An issue I have been mentioning for the past couple of months is finally starting to get some attention: the U.S. is facing a potential crisis as the government runs out of money. Sometime this fall, likely in September, the government won't have the funds to pay its bills.
How can this happen? Can’t we just keep borrowing to spend, the way we have been doing for decades? The answer is that we could but that the law prevents us from doing so. Specifically, the U.S. Congress has a law in place that prevents the U.S. government from borrowing money to pay for the things the U.S. Congress has said the government should do. Obvious, isn’t it? Maybe not. So, let’s look at the details.
Where we are right now
On one hand, Congress (which authorizes all government spending) has directed the U.S. Treasury to pay things like interest on U.S. bonds, social security payments, military payrolls, and so on. Every single thing the government spends money on has been authorized by Congress. On the other hand, Congress has also mandated that there is a limit to how much the government can borrow (i.e., the debt ceiling) and that when the government borrows that much, it has to stop borrowing and only spend money as it receives it. If the money received is less than is supposed to go out, then too bad—the spending stops. That is where we are right now.
This situation has not been a problem until recently because the debt ceiling was suspended—not repealed—in the most recent spending deal. It is a problem now because that suspension lapsed in March, putting the ceiling back into place and stopping any additional borrowing. Since then, the government has not been able to borrow any new money, and the Treasury has been forced to use the “usual extraordinary measures” to find money to pay the bills.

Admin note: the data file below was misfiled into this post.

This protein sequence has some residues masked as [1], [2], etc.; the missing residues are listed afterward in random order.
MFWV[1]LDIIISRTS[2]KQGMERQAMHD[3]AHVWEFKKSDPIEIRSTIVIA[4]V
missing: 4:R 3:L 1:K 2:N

Where we are going
The timing of the debt ceiling was actually a blessing, in that it came just before tax receipts started flowing in during April, giving the government more money to spend without borrowing. Even so, expectations are now that the government will run out of money in September, which is only a couple of months from now. At that point, some tough decisions will have to be made about what bills to pay—and what bills to default on.
In theory, this problem is easily solvable. Just resuspend, or better yet eliminate, the debt ceiling. Historically, however, it has been a battle every two years—in 2017, in 2015, and in 2013. Signs are this year will be the same story, and quite possibly worse.
The collateral damage
We can look at the debt ceiling in a couple of ways. A deal has always been reached in the past, so no problem. Maybe so. But even though deals were done, the collateral damage was always substantial. The crises and associated government shutdowns had significant negative effects on confidence and political goodwill. With consumer and business confidence already trending down, another shutdown over the debt ceiling could, at a minimum, knock both even further down into the danger zone—and that is before even considering the actual direct economic effects. We saw such declines with the last shutdown, and this time around could easily be worse unless an agreement is reached.
Indeed, markets are starting to take notice, with Treasury spreads widening around the expected default time. So far, this reaction is minor. But as we get closer, expect that reaction to intensify.
What should we watch for?
Mainly, we should pay attention to whether Congress takes action to raise the ceiling before the August recess. If so, the problem goes away. If not, members will be working against the clock when they return. Of course, action is probably unlikely before August. But watching how the two parties position the issue should give us a good idea of how this situation might play out and how worried we should be.
It has been a hot summer so far, not just in Washington, DC, but around the country. Absent an agreement sometime soon, it looks likely to get even hotter.